5.   Massachusetts: Estoppel/Reservations of Rights

The Supreme Judicial Court will hear oral argument in February in the matter of Dorchester Mutual Ins. Co. v. Russell, SJC-12856 on the issue of whether a "physical abuse" exclusion applied to a reckless assault and/or whether the insurer was estoppel to raise the abuse exclusion since its original reservation of rights had not mentioned it.

6.   Nevada: Duty to Defend/Recoupment

Briefing is nearing completion in Nautilus Insurance Co. v. Access Medical, LLC, 79130. July 2, 2019), a case in which the Nevada Supreme Court is considering a certified question from the Ninth Circuit with respect to whether "an insurer entitled to reimbursement of costs already expended in defense of its insureds where a determination has been made that the insurer owed no duty to defend and the insurer expressly reserved its right to seek reimbursement in writing defense has been tendered but where the insurance policy contains no reservation of rights?"

7.   Pennsylvania: Bad Faith/Standard of Review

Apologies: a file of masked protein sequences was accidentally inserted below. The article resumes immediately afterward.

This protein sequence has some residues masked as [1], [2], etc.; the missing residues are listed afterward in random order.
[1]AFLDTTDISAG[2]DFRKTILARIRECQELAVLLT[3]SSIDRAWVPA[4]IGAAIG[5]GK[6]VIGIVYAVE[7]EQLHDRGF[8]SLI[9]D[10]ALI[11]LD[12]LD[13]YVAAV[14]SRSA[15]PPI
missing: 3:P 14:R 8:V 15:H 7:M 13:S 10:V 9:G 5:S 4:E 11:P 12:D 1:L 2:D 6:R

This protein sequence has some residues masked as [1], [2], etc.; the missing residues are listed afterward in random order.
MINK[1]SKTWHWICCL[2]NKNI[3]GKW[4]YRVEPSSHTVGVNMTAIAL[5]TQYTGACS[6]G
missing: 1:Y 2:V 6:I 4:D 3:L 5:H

In March, the Pennsylvania Supreme Court agreed to accept review of Berg v. Nationwide Mutual Insurance Co., No. 569 MAL 2018 (Pa. Mar. 29, 2019), in which the Superior Court set aside a $21 million bad faith award against an auto insurer on the basis of apparent bias by the trial judge and insufficient evidence of bad intent on the part of the insurer. The key issue before the Supreme Court is whether the intermediate appellate court abused its discretion by reweighing and disregarding clear and competent evidence upon which the trial court relied to support its finding of insurance bad faith [pursuant to the standard set forth in Rancosky v. Washington Nat’l Ins Co., 170 A.3d 364 (Pa. 2017).